New York State is often misrepresented as being urban in nature. Contrary to this image, the state is largely rural, particularly north of I-90. The Adirondack Park, situated in the state's northeastern region, encompasses approximately six million acres and is constitutionally protected state forest preserve.
Adjacent to the western edge of the Adirondack Park - to the east of Lake Ontario, south of Lowville in Lewis County - are two public forest areas managed by the State Department of Environmental Conservation, (the DEC): the Independence River Wild Forest, and the Independence River and Otter Creek State Forest. There are arguably 65 wonderful miles of riding trails through these two adjacent wilderness areas. They're called the Otter Creek Horse Trails, and this is where Vanessa and I found a slice of trail-riding heaven.
The Otter Creek Horse Trails are a series of old sandy roads and wooded trails that traverse a beautifully diversified region, populated with wildlife. Once off the sandy roads, the trails wind their way along sand flats and through wooded areas, access picturesque glacial ponds, and have climbs that lead to fine river vistas. The state provides a map of the trails, which all loop and are well-marked.
If you and your horse like water, the trails follow or cross the Independence River and no less than seven smaller waterways: Otter, Little Otter, Beaver Meadow, Chase, Burnt, and Crooked Creeks. All eventually flow into the Black River that continues on north into Lake Ontario. It's truly a beautiful area in any season of the year. Yes, even in winter.
Most riders agree that the greatest attraction of The Otter Creek Horse Trails is the Assembly Area, a state-managed, exclusively equine camping facility that the riding public can use for free. From there, you can access all the Otter Creek Horse Trails.
The Assembly Area is a well-maintained, horse-friendly zone comprised of a series of campsites connected by one-way driveways. It has trailhead parking and an overflow camping area. The state provides a dumping station that enables campers to empty their black-water holds when full or upon leaving.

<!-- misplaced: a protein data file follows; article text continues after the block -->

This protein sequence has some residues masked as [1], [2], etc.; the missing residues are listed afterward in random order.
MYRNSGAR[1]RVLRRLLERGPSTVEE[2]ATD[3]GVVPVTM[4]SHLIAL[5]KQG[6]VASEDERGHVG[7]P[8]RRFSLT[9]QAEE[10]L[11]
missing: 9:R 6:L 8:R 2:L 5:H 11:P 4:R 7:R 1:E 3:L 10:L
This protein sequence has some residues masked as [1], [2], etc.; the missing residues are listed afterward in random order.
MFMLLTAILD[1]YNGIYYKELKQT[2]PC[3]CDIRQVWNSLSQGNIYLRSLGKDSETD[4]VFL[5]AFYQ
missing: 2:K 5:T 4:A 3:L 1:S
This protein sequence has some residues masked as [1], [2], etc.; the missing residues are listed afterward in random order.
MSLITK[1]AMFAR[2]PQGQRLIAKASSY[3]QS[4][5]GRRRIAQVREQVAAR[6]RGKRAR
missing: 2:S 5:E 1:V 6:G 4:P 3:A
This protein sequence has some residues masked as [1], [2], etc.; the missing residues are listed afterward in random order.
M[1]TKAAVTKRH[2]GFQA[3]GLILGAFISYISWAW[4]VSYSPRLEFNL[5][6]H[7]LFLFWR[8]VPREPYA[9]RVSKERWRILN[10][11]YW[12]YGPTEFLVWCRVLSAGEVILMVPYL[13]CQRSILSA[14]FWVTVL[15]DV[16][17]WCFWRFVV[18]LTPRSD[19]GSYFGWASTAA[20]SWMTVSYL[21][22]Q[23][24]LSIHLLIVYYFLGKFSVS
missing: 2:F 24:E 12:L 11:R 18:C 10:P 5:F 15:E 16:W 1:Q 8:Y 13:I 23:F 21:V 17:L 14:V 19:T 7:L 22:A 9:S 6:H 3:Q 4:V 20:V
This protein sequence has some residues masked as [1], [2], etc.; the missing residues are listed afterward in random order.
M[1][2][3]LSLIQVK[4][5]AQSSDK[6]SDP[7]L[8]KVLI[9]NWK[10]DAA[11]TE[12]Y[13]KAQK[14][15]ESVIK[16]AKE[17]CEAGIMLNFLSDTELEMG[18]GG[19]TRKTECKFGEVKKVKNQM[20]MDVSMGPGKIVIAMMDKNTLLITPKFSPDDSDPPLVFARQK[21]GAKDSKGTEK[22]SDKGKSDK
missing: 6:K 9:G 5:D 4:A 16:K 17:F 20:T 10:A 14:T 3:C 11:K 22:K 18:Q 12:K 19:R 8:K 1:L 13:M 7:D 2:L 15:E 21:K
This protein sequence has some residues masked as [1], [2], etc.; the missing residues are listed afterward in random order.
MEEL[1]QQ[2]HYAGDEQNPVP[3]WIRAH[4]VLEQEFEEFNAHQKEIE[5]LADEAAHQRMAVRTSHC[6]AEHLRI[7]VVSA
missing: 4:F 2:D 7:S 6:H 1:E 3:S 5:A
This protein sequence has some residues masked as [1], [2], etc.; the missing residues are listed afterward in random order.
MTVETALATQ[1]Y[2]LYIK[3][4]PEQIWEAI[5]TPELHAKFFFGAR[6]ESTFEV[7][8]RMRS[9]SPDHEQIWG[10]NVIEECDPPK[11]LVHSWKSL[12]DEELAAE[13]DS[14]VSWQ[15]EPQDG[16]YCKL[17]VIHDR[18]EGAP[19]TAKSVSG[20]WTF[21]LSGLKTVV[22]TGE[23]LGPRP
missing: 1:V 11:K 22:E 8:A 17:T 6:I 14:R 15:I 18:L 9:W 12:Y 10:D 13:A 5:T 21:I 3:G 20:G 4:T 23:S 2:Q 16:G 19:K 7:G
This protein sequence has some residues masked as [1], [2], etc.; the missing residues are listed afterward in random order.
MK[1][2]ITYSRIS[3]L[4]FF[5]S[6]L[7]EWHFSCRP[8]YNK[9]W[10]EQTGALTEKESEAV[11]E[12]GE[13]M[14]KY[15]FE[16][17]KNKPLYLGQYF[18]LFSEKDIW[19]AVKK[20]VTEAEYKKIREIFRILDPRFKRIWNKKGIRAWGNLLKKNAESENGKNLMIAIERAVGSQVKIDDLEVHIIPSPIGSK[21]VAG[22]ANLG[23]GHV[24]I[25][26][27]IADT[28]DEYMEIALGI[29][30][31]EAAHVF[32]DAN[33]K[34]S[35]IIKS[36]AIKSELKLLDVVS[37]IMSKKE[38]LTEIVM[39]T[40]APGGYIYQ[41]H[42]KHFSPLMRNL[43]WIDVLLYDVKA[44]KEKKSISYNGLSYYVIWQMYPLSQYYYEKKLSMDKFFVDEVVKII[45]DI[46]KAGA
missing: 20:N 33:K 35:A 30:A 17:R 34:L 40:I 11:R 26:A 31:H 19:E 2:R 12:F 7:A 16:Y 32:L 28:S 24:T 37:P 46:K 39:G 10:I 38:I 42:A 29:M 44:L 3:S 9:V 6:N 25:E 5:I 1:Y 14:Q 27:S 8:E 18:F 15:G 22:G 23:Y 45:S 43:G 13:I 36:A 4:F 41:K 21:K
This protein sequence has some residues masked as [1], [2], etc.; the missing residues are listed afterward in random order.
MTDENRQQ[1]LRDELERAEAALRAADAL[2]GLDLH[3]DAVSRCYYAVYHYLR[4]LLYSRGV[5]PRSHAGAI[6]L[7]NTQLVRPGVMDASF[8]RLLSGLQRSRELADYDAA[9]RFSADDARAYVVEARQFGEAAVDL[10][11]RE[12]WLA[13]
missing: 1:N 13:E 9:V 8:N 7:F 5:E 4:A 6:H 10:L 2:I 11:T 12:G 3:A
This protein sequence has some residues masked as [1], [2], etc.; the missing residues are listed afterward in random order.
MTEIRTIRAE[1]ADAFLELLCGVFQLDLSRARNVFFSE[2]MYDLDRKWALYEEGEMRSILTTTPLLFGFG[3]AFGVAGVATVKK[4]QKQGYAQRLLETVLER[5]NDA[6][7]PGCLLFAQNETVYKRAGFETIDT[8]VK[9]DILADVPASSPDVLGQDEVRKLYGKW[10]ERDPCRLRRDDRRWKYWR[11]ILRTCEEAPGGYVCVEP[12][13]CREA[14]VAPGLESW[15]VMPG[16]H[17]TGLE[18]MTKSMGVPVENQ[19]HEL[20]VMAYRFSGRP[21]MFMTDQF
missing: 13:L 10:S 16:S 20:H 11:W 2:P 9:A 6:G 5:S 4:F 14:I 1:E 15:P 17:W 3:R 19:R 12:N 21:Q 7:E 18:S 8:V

You and your horse will like the Assembly Area amenities. There are 100 roofed tie stalls that have horse water taps within reach. The public restrooms have running water, but no showers. There are accessible toilets and three mounting platforms in camp to assist persons with disabilities. Additional mounting aids can be found at rest stops along the trail.
Each camping area has horse ties, hefty picnic tables, concrete fire pits, and a manure-dumping enclosure. For gatherings, the state recently built a pavilion with a community fire pit. The state has also taken into consideration diversity in rider interests. Two stud stalls are available for those who enjoy taking their stallions down the trail. Vanessa and I agree that these are some of the most horse thoughtful facilities we've seen east of the Mississippi River.
There's not much more than minimal regulatory control needed in the Assembly Area. Riders are asked to register at a central kiosk. Rules and notices about trail problems are posted there. There's a good supply of maps. You'll also find a ranger station with a pay phone that's usually manned by groundskeepers during the day. An emergency call to 9-1-1 will summon the law or medical help.
In terms of horse papers, bring your current Coggins certificate to show your horse is negative for equine infectious anemia. If you're not from New York State, a 30-day health certificate from your veterinarian is also required.